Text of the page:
Purpose of using transformer
What is the purpose of using a transformer? It's a standard electric device that occurs anywhere. From small houses to extensive facilities, electricity can't be used without the transformer.
Functions and roles of transformers
The transformer is an electromagnetic device. It works according to the electromagnetic induction principle, to converse an alternating current in this voltage to another alternating current in another voltage with a constant frequency.
The transformer can change the alternating voltage, increase or decrease the voltage, giving the output voltage corresponding to the needs. These uses can transfer electricity to long distances or put them into use in homes or factories.
Transformers play a significant role in the transmission of electricity.
- The role of a transformer that converts the voltage to the desired purpose, for example, from a 10 kV medium-voltage line to a low voltage 220 V or 400 V used in residential activities or electric power plants.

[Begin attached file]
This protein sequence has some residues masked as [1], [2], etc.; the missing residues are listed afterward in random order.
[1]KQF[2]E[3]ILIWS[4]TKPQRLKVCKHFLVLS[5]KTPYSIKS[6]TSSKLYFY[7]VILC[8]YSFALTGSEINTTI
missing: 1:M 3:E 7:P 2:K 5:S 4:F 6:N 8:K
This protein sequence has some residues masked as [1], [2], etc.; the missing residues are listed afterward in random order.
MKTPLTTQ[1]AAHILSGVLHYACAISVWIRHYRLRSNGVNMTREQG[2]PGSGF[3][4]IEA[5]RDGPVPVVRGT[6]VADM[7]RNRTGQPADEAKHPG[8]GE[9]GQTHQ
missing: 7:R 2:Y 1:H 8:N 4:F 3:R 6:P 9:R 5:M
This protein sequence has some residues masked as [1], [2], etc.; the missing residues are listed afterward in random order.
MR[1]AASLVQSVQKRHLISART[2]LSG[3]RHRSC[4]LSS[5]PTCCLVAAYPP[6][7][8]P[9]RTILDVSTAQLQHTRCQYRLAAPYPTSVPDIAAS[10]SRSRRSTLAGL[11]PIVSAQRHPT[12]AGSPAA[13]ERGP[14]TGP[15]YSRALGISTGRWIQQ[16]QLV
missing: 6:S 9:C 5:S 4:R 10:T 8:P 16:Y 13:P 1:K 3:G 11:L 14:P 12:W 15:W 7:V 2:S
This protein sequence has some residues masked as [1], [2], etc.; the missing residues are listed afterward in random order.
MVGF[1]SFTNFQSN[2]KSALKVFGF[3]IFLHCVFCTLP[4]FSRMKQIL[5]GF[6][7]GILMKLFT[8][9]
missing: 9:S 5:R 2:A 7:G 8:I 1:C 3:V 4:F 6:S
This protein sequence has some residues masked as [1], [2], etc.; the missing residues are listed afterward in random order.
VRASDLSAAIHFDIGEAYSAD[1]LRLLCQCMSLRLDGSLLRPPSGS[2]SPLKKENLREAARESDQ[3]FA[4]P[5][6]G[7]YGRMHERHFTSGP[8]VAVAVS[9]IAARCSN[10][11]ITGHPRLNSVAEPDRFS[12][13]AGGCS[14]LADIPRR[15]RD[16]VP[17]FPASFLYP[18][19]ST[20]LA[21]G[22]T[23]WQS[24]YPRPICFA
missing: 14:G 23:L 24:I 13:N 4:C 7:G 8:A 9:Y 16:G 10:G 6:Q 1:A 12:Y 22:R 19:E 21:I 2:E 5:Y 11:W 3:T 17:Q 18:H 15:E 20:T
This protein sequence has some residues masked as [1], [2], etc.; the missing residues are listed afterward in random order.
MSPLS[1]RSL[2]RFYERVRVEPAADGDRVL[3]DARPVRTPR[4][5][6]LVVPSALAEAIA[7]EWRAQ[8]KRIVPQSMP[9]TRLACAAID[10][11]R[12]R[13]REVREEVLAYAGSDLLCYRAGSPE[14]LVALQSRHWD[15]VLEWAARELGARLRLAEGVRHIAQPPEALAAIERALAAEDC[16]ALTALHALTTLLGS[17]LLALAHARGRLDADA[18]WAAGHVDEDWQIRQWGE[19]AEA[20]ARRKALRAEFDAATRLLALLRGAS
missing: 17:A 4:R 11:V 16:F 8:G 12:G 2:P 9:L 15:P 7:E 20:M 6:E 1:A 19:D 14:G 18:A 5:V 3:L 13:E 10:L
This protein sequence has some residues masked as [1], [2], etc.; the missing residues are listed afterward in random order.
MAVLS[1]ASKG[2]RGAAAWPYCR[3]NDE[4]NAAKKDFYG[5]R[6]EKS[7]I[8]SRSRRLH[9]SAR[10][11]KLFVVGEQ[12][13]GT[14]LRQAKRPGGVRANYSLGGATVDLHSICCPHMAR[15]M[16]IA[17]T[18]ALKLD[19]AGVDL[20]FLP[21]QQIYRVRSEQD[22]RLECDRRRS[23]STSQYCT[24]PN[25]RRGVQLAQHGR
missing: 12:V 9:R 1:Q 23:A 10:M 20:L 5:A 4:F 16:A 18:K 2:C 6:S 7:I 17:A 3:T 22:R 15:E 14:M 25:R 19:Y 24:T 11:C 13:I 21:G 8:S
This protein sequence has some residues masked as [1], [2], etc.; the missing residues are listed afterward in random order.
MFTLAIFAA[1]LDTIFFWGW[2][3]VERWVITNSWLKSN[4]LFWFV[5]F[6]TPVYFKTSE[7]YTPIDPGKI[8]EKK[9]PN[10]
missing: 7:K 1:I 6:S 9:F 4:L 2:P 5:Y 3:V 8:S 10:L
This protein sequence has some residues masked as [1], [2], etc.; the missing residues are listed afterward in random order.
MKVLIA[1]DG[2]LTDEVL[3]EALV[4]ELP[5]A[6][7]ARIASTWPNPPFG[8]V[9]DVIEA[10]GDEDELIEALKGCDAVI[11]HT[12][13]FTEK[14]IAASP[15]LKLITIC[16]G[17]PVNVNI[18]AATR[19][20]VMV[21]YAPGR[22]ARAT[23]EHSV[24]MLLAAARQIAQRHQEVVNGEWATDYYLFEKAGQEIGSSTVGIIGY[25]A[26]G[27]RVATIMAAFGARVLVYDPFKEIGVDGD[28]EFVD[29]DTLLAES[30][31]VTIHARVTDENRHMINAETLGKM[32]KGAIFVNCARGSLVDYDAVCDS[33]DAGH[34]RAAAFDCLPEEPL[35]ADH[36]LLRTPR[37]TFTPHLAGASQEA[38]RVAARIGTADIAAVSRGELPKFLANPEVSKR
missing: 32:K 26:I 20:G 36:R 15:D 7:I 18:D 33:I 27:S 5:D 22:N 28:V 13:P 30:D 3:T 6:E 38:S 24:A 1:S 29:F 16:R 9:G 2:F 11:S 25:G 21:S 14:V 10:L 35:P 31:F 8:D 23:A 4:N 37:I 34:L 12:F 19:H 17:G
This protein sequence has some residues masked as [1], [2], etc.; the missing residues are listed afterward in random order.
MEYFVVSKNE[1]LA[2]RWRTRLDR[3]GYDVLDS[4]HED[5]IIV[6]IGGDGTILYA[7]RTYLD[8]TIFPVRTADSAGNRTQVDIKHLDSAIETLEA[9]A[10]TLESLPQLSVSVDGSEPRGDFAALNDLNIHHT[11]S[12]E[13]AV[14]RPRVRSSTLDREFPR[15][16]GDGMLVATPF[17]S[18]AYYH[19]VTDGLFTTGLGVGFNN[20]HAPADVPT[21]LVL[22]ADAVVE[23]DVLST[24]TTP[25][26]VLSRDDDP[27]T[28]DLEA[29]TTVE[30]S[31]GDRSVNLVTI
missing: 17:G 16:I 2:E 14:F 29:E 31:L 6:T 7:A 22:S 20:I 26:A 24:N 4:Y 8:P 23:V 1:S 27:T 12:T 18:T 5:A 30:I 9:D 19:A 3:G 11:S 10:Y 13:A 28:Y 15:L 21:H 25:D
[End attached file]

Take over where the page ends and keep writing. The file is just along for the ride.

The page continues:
- The role of the transformer usually converts the medium voltage from the source (10 kV to 50 kV) to a high voltage (110 kV to 500 kV or higher) before transmitting it to the high voltage line. In power transmission over long distances, the higher the voltage, the less loss.
There are also transformers with smaller capacity. If you want to stabilize the voltage indoors, you can use a voltage stabilizer transformer, chargers for low voltage electrical equipment (230 V to 24 V, 12 V, 3V)
Transformer operation principles
Transformer operation relies on two physical phenomena:
- The electric current flowing through the wire creates a magnetic field.
- Flux variation in the coil produces an induced voltage (called electric induction).
The transformer plays a role when the current is generated in the primary winding, connected to the primary voltage, and has a variable magnetic field in the iron core. In the secondary circuit, the varying magnetic field produces a secondary voltage (this voltage differs from the input voltage, due to being modified). Thus the primary voltage can be changed to the secondary voltage through the magnetic field. The ratio of turns around the two iron cores is proportional to the voltage in those cores.
When NP, UP, IP, ΦP and NS, US, IS, ΦS is the number of turns, voltage, current, and flux in the primary and secondary (primary and secondary) circuits, respectively, according to Faraday's Law we have:
For a simple example, a transformer with a capacity of 400 W, transformer ratio 100:5
• Primary side 80 V, 5 A, 200 turns
• Secondary side 4 V, 100 A, 10 turns